But Geithner also said Europe must strike the right balance "between growth and austerity." Countries squeezed by debt must avoid cutting spending so much that it stifles growth, Geithner said. Slower growth would shrink tax revenue and worsen deficits, he said.

That point was sounded by the IMF in its latest World Economic Outlook. It forecast that the global economy will grow 3.5 percent this year, down from 3.9 percent last year.

The IMF warned of an even worse outcome if Europe can't defuse its debt crisis. It said global growth could drop 2 percentage points if Europe's problems escalate.

"Things have quieted down ... but an uneasy calm remains," said Olivier Blanchard, the IMF's chief economist. "One has the feeling that any moment, things could well get very bad again."

Europe's overall economy is expected to shrink 0.3 percent this year, according to the IMF forecast, before growing an anemic 0.9 percent next year.

Still, sharp differences divide the nations. Thanks to exports of cars and machinery to the United States and Asia, for example, Germany's economy is picking up. Low unemployment (5.7 percent) has given Germans money to spend.

By contrast, output in Spain and Italy is slumping as their governments cut spending to ease debt loads. Three smaller nations -- Greece, Ireland and Portugal -- are worse off. They're able to pay their debts only because they received bailout loans.

The most effective way for them to shrink their debts is to grow faster. But the usual tools to fuel production and hiring -- cutting interest rates and boosting spending -- are unlikely. The European Central Bank won't cut rates from their record low of 1 percent. Inflation is 2.7 percent, above the central bank's goal of just under 2 percent. Rate cuts might help revive weak economies by making borrowing cheaper. But they could also ignite inflation.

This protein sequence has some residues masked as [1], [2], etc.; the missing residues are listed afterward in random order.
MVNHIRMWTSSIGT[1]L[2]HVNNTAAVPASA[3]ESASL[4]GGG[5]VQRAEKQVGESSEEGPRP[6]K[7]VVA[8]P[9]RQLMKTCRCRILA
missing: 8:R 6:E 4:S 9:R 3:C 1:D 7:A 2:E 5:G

In the meantime, governments are being caught between the need to cut deficits and the need to grow. The 17 nations that use the euro have backed a treaty that limits their budget deficits. Analysts say that the push for austerity has led to slower output and higher unemployment in the most struggling countries.

Italy's economy is expected to shrink 1.9 percent this year, according to the IMF's forecast. Spain's economy shrank 0.3 percent in the fourth quarter. Spain's unemployment rate is 23.6 percent. For those under 25, it's 50 percent.

Spain's latest austerity budget lops €27 billion ($35 billion) off spending this year and raises corporate taxes. Pay for civil servants is frozen. Government departments must cut spending by an average 17 percent.

Governments likely have to improve their financial health to persuade bond investors to lend enough to roll over debt loads. Otherwise, high interest rates could force governments to seek bailouts to avoid disastrous defaults.

Greece, Portugal and Ireland have already needed such bailouts. Some fear Spain could be next. Italy is considered too big to rescue.

Spanish bond rates topped 6 percent this week, raising fears that they might near the 7 percent level that's forced some countries to receive bailouts.

The three bailed-out countries are still suffering. Greece must make deep cuts under the terms of its bailout loans. Yet it's in the fifth year of a severe recession, with 21 percent unemployment.

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AP Business Writer David McHugh contributed to this report from Frankfurt, Germany.